When I first got my hands on Destiny expansion Rise Of Iron, it was hard not to feel a bit disappointed. As someone who hadn't touched Destiny since Year One expansion House Of Wolves, I'd heard about the bold changes ushered in by last year's The Taken King and was expecting to have my mind blown.

Yet when I sat down to play the fun-but-unoriginal new Crucible mode Supremacy and new strike The Wretched Eye, I was shocked by how little seemed to have changed. Sure, level progression and the function of materials have been completely revamped, but by and large the core gameplay and the bare-bones approach to storytelling remained.

With all the talk of 10-year plans and a game that was constantly evolving; after two years is this still all that Destiny is? As the answer thankfully turns out: not quite. With each expansion, Bungie has inched closer to telling the story it has been yearning to tell since launch.

After two weeks playing The Taken King and Rise Of Iron back to back, it became apparent how far Destiny has come and how it's shaping up for the future.

The biggest problem with Destiny when it first launched was how empty and soulless it felt. While the world looked and sounded beautiful, the vast majority of missions consisted largely of shooting wave after wave of enemies as robot buddy Ghost blurted out half-hearted exposition. While the Taken King took great steps to inject some personality and variety into the game's writing, Rise Of Iron is the closest Destiny's story missions have come to having a sense of scale and actually delivering on its grand galactic promise. Destiny 2 will undoubtedly continue along this trajectory.

Freed from the shackles of last gen hardware with ROI, Bungie has been able to utilise the additional processing power to push Destiny's engine further than ever, teasing what will be possible in next year's sequel. Where The Taken King relied on larger pre-baked backdrops to give missions an unconvincing sense of scale, Rise Of Iron delivers far more detailed environments. Missions take you through varied environments, injecting the planetary settings with more personality, so they feel more in line with the game's narrative, allowing the story to unfold in front of your eyes rather than just through dialogue.

Hub areas are sure to play a far more crucial role in Destiny 2 as well. Rise Of Iron features a hub world that was more than just a space for interacting with NPCs – a first for Destiny. Felwinter Peak is a social space with an environment players can actually interact with. Each week the fire below a statue of a fallen Lord goes out, presenting players with a quest to relight it. This idea of a living, changing hub world hints that Destiny 2 will breathe life into these once-lifeless social spaces with special quests and events based around them.

A greater level of interaction with the environment could play an important part in Destiny 2. Rise Of Iron made an effort to mix up how players travel across and interact with the environment, lending missions a greater variety. With simple additions like having a rideable cable car and being able to jump up a mountain's snowy peaks, Bungie showed a commitment to creating a better-realised world. With rumours of Destiny 2's planet areas featuring towns and outposts there's even more potential for interactivity and the sense of a living, breathing world.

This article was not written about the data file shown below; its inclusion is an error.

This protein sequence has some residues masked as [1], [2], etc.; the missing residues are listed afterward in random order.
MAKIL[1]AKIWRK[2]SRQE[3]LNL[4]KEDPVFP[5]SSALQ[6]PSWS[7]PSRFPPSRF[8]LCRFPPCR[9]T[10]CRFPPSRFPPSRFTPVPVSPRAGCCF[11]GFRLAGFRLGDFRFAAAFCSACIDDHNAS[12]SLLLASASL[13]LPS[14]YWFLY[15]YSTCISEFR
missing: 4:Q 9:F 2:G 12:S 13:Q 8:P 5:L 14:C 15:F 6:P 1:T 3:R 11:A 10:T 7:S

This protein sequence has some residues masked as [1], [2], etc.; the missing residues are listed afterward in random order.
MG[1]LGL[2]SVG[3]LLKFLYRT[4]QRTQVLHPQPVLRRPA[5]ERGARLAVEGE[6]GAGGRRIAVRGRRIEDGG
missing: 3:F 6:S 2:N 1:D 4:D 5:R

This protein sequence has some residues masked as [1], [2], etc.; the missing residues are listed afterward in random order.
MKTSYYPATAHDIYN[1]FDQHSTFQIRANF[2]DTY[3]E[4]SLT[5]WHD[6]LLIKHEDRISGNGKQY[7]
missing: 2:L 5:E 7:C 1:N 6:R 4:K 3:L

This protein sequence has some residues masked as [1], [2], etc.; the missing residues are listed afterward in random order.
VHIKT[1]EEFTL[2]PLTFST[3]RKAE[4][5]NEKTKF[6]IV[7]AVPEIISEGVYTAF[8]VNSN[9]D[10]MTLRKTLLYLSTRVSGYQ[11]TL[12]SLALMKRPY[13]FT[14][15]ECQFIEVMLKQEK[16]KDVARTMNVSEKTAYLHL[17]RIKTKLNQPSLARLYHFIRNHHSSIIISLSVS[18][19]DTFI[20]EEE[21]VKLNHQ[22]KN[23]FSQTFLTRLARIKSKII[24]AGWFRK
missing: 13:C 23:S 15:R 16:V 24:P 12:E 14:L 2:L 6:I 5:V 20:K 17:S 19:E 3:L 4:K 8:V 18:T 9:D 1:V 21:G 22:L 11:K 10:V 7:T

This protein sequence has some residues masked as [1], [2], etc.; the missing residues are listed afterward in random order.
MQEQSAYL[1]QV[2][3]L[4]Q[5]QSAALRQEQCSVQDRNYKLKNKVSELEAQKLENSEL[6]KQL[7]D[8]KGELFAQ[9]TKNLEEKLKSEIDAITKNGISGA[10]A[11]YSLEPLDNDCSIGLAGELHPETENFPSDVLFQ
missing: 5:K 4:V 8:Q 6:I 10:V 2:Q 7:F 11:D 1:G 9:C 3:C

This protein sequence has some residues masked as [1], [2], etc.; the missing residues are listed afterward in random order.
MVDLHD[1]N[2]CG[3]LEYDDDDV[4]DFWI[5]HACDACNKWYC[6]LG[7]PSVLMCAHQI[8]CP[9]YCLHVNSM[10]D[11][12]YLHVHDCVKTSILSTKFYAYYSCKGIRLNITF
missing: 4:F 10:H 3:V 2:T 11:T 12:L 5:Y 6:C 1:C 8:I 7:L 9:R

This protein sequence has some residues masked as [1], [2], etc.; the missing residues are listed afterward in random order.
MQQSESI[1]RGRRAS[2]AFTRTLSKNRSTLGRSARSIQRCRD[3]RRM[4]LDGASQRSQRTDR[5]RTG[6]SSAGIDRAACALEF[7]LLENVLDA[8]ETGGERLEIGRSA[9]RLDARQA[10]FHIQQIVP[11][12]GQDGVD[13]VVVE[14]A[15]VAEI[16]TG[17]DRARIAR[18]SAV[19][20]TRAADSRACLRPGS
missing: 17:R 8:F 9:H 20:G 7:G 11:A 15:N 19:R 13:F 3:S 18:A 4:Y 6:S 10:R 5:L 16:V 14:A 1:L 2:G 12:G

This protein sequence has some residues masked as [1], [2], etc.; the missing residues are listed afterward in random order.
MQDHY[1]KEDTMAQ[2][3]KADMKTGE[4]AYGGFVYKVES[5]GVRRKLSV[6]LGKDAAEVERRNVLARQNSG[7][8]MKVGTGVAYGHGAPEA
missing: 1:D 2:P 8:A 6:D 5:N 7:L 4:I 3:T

Destiny 2
Destiny has been the biggest new IP of the current PS4/Xbox One generation. Bungie

Aside from just prettier environments, players can also expect missions with more seamless and tightly-scripted story moments too. In Rise Of Iron players escape exploding buildings in a set time and there are sudden changes to the environments. These tent pole missions felt more important thanks to the additional urgency of set pieces like these. This bodes well for Destiny 2's campaign giving players an experience to match the bombast of Destiny's visuals and score.

While the expansions don't build on Destiny's vehicles in any huge way, this is certainly an area where many Destiny fans would like to see improvements. Sparrows are handy for getting around, but the lack of true vehicle combat or even space exploration in Destiny is puzzling for a game in which travelling around the galaxy is a cornerstone of the plot.

With the constraints of last gen now a distant memory, we'd love to see vehicles play a more integral part in missions and put these new larger planet areas to use. While we're asking we may as well be greedy and request a space ship we can actually fly. Being able to customise your ship is all well and good, but it all seems rather pointless when your ship only exists to disguise long loading times. Space dogfights above the Reef anyone?

In the last year, Bungie has righted many of Destiny's wrongs and pushed a three-year-old cross gen game to its limits. With Destiny already sitting on a strong foundation of great gunplay and a passionate community, all Destiny 2 has to do is focus on expanding its gameplay to finally deliver the epic space fantasy that Bungie promised. With RiseOf Iron already hinting at a new found sense of scope and ambition for the franchise, and with it taking less than a year to develop, the future for Destiny 2 looks promising indeed.

For all the latest video game news follow us on Twitter @IBTGamesUK